Conservatives often refer to the American War of Independence as a revolution prevented, not made. This characterization generally is made in the context of arguments over human rights. Conservatives reject the ideological vision of the American cause as one tied to abstract, revolutionary notions of universal rights. Instead, conservatives point out that Americans both saw and presented themselves as defending “the rights of Englishmen” long recognized in the North American colonies against the encroachments and usurpations of an overreaching Parliament.
It would be unfortunate were observers to miss in this argument its roots in a deeper, more systemic understanding of political rights. The crucial underlying right Americans sought to protect during the Revolution was that of self-government. Often misconstrued as the stirrings of a nascent nationalism, the American attachment to self-government was bound up with older understandings of the requirements for virtue and ordered liberty. In both theory and practice Americans were adherents of an instinctive federalism, in which more primary local communities joined to form wider associations created for limited common ends.
A host of historians and contemporaneous observers have recognized the imperial context of the Revolution. Edmund Burke, both founder of modern conservatism and defender of American rights, put the blame for the conflict squarely on Parliament. He did so on account of that body’s rejection of its earlier understanding that the colonists should be left to govern (and tax) themselves whenever not in conflict with the laws and policies of the mother country. Misled by an over-attachment to its own sovereign power, Parliament had disturbed the equilibrium of the British Empire by seeking to govern directly where indirect influence was not merely prudent but necessary, given its status as a longstanding, prescriptive right. In Burke’s view, Parliament should be sovereign in name but in practice should exercise its power only when absolutely necessary, in the breach and not in the setting or unsettling of local policy. Actions like passage of the Stamp Act unnecessarily disturbed federal equilibrium and should be withdrawn.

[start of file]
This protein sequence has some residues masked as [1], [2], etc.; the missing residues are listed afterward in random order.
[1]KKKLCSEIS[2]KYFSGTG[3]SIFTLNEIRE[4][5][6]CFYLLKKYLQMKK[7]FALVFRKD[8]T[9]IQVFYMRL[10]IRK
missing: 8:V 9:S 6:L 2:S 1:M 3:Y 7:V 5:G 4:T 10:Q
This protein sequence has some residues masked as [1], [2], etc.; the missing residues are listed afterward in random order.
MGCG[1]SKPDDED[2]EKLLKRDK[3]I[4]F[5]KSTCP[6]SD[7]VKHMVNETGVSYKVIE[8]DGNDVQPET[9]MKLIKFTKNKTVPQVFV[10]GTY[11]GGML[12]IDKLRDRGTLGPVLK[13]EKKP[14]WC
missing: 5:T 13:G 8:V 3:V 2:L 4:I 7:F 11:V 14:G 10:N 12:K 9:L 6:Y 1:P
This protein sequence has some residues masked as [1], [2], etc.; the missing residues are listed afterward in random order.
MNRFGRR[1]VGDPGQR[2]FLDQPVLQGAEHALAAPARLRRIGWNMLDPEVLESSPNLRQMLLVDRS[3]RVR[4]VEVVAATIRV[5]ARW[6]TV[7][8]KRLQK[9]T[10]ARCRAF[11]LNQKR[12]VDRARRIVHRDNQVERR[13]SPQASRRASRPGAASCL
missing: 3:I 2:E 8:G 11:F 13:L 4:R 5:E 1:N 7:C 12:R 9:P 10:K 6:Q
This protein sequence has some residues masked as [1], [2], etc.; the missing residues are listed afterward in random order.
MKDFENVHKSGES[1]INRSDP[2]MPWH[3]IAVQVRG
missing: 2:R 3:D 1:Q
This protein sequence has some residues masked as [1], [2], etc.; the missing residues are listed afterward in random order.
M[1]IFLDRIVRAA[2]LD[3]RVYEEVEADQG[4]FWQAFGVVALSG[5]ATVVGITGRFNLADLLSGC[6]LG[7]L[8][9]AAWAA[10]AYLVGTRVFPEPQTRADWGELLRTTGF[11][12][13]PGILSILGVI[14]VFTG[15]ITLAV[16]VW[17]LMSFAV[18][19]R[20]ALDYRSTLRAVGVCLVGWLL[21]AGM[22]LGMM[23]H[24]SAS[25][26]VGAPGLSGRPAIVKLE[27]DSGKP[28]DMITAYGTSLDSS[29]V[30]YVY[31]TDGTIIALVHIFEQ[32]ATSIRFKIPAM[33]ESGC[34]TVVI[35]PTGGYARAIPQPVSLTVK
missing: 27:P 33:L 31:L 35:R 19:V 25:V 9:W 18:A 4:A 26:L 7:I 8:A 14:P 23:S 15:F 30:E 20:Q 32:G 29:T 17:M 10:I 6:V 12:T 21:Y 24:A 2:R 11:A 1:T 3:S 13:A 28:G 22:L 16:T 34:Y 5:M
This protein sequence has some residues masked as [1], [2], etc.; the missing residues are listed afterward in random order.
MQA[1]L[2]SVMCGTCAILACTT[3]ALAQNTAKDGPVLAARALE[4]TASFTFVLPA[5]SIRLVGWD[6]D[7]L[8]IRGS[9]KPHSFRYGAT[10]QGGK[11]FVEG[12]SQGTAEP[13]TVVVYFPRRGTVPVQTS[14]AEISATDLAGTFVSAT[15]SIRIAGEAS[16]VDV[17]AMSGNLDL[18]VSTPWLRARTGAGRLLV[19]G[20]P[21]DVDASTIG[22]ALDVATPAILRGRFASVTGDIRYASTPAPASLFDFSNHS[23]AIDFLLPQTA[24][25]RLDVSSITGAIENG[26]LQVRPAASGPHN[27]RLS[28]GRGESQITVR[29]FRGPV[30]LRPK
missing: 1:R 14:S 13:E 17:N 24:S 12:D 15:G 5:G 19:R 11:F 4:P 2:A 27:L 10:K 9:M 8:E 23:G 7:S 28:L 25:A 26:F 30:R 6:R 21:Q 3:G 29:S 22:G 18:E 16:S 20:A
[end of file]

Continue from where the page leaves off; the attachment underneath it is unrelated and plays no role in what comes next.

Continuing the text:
Burke’s vision of the empire, and of the American colonies within it, was much in accord with that of the Americans, even as they became reluctant “revolutionaries.” Even the most cursory look at the Declaration of Independence, for example, shows Americans’ concern over the usurpation by Parliament (and especially King) over the legislatures and courts of the various colonies. From the dismissal of colonial legislatures to the suspension of inherited rights of due process, the British government had infringed upon Americans’ settled ways in determining their own policies within the imperial structure.
The American attachment to self-government was no new fancy in 1776. Nor was it the mere product of imperial policy. It was, rather, a deeply ingrained way of ordering public and even social and private life. From the earliest days of colonization (and before) the settlers of the British colonies in the New World had relied on local associations for their defense and well-being. One of the earliest colonial governing instruments, the Fundamental Orders of Connecticut, is, in fact, the founding document of a local federation; through it communities in the then-separate colonies of Connecticut and New Haven joined together for their mutual defense. The Fundamental Orders was the natural outgrowth of a way of approaching public life going back for generations and served as the charter and constitution of the colony and state until 1816.